Emily Badger writes:
"Today, where that behemoth of an interchange would have sat right on top of Mount Vernon Square, there is instead a metro line below ground, and a mixed-use grocery store and apartment complex above."
The freeway was to be a TUNNEL, with any of the exposed roadways BELOW GROUND-LEVEL, and accommodating new real estate development.
As Scott M. Kozel correctly describes it:
The I-66 portion of the North Leg of the Inner Loop would have extended from the present I-66 terminus near the Watergate Apartments at K Street NW, extending as the North Leg under K Street NW in a tunnel, and emerging east of Mount Vernon Square and junctioning with I-95 about a mile north of the U.S. Capitol Building.
The I-66 portion of the North Leg would have had 6 lanes. The I-66 K Street Tunnel was the solution to the original I-66 alignment that would have run east-west through urban neighborhoods alongside Florida Avenue NW, and between T and U Streets NW about a half mile north of K Street NW. If the K Street Tunnel had been built, it would have been a cut and cover design, about 1.5 miles long, buried out of sight under the straight 147-foot wide avenue, and passing under Mount Vernon Square, and it would have run from near Watergate almost to today's New York Ave./I-395 junction.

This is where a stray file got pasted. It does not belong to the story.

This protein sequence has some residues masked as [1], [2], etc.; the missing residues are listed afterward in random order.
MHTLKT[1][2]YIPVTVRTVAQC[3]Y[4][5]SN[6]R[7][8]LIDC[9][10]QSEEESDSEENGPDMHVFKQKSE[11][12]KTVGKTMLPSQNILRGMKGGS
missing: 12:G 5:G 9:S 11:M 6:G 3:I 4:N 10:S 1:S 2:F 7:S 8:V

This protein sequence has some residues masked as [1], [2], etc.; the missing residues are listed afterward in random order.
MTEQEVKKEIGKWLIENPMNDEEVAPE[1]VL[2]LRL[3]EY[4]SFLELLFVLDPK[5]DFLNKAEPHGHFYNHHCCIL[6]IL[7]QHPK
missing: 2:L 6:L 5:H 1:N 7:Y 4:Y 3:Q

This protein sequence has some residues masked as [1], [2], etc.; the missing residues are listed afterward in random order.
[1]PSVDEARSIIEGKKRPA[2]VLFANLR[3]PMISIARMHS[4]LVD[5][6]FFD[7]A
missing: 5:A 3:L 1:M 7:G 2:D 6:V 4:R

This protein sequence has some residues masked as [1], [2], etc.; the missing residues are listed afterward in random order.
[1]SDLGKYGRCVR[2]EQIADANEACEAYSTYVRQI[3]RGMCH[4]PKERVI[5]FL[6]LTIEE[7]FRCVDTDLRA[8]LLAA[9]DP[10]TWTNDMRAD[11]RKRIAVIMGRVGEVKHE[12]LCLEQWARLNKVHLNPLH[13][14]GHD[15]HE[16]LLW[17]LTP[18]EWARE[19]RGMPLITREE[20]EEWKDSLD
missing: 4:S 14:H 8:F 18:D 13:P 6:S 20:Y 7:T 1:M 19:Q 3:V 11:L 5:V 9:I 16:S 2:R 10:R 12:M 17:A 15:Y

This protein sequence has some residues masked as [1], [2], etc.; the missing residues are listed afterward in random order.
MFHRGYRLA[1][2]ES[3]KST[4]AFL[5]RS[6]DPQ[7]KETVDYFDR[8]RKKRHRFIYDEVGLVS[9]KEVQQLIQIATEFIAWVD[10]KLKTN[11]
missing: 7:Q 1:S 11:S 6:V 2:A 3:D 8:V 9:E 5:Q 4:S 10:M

The underscores how writers must check facts rather then simply relying upon entities as WMATA, or 'mainstream' media such as The Washington Post, which can't even be honest about the route for I-95, let alone the I-66 K Street Tunnel.
I-66 K Street Tunnel
I-395 (I-95) Extension